About This Item
- Full TextFull Text(subscription required)
- Pay-Per-View PurchasePay-Per-View
Purchase Options Explain
Share This Item
The pattern of porosity preservation in North Sea chalk hydrocarbon reservoirs is a function of the composition of the chalk, overpressuring history, and the timing of hydrocarbon migration. Porosity in chalks with low acid insoluble residue concentrations was reduced in Eldfisk field from soft chalk values of about 45% to values in the 25-30% range mainly by consolidation (mechanical compaction). Further reductions in porosity occurred primarily by stylolitization and cementation. The present-day effective stress-vs.-depth gradient in Eldfisk field is too small to account for the overall decrease in porosity with depth. The porosity-vs.-depth profile of Eldfisk field must have largely developed during earlier diagenesis under a different effective stress-vs.-depth regime Porosity layering was caused by differential consolidation in response to microfacies correlated variations in the insoluble residue (mainly authigenic quartz) concentration of the chalk, rather than differences in mode of deposition. Chalk intervals consisting of microfacies with low biogenic silica (radiolarian) concentrations, such as the Tor Formation, have low authigenic quartz concentrations (< 5%) and thus tend to be zones of comparatively high porosity and matrix permeability. Pelagic chalks with high insoluble residue concentrations (> 10%) can retain porosities of 40% or more if they have a structurally high position.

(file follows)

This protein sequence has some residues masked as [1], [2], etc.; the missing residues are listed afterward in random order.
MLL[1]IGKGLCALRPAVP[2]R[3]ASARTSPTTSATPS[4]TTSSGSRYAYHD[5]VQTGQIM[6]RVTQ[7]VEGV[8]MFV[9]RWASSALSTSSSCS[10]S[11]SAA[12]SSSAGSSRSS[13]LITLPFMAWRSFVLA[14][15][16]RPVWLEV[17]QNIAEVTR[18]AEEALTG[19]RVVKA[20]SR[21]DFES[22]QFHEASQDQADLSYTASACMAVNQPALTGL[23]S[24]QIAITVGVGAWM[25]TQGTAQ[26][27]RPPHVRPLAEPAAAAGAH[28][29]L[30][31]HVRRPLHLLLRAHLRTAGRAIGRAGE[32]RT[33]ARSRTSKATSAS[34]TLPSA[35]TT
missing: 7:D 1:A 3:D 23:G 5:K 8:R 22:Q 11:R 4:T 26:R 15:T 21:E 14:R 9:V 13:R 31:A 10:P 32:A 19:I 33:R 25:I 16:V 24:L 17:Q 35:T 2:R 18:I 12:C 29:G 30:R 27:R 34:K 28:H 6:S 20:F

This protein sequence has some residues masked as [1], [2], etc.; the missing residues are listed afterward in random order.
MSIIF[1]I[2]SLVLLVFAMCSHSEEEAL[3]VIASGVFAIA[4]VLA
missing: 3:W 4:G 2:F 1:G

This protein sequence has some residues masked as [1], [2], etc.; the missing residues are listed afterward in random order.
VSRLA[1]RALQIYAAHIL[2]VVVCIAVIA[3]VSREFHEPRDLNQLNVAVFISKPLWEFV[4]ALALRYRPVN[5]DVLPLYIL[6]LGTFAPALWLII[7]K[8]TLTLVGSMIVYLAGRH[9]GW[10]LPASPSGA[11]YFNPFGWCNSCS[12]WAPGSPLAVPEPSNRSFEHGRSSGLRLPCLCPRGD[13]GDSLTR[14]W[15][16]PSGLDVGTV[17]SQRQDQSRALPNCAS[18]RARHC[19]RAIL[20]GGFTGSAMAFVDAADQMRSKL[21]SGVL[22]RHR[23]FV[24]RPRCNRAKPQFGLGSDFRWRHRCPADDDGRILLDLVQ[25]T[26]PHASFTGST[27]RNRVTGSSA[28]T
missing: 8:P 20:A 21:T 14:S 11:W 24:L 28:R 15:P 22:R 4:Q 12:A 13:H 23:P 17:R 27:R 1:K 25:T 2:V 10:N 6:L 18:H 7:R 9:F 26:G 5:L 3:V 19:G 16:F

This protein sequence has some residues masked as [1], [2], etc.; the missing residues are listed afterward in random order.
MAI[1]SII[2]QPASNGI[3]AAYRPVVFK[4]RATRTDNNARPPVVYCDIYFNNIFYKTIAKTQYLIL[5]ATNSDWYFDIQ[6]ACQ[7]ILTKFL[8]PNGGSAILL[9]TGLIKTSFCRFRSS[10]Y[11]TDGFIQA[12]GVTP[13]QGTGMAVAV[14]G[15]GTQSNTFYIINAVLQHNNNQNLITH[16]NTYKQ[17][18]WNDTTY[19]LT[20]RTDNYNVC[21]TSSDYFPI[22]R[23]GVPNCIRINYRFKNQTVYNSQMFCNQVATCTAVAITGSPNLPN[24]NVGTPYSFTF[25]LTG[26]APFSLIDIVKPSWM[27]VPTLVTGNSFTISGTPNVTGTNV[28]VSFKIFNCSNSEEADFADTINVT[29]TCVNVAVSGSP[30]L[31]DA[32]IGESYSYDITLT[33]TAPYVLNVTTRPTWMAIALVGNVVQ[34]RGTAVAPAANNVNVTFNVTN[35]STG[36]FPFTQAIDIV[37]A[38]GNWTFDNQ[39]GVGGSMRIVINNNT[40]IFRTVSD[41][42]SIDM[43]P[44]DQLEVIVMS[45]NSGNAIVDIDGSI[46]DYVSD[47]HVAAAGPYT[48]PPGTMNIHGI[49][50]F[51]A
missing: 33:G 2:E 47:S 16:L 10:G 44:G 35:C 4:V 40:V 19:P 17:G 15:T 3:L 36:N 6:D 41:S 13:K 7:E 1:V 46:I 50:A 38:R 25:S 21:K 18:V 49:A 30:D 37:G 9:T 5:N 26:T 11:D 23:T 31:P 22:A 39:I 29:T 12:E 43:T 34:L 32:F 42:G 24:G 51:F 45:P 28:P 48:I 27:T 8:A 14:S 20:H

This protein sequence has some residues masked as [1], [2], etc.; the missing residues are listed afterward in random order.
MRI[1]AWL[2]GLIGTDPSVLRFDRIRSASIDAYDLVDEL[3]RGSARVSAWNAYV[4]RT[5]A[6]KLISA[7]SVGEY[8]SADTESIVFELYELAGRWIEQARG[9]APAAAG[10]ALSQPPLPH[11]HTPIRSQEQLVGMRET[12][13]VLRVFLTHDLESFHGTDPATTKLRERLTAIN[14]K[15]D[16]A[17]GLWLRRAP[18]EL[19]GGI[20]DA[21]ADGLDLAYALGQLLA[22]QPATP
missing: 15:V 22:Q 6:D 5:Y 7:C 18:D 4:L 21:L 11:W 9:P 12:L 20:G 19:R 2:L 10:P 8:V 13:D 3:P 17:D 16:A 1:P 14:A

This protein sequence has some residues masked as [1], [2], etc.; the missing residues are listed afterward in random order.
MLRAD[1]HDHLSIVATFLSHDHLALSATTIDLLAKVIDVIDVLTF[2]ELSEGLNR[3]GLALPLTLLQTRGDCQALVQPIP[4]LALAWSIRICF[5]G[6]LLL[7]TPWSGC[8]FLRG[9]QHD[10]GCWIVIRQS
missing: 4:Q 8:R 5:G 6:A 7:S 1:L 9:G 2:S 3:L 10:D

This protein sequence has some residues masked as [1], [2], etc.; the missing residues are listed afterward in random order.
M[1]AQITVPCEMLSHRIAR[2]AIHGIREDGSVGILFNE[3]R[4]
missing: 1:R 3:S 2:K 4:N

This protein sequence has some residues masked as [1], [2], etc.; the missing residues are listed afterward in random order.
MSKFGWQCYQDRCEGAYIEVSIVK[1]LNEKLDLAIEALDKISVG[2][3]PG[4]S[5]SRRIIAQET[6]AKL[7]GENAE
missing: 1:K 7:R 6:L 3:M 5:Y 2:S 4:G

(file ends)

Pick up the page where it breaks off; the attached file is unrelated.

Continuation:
Pay-Per-View Purchase Options
The article is available through a document delivery service. Explain these Purchase Options.
|Protected Document: $10|
|Internal PDF Document: $14|
|Open PDF Document: $24|
Members of AAPG receive access to the full AAPG Bulletin Archives as part of their membership. For more information, contact the AAPG Membership Department at [email protected].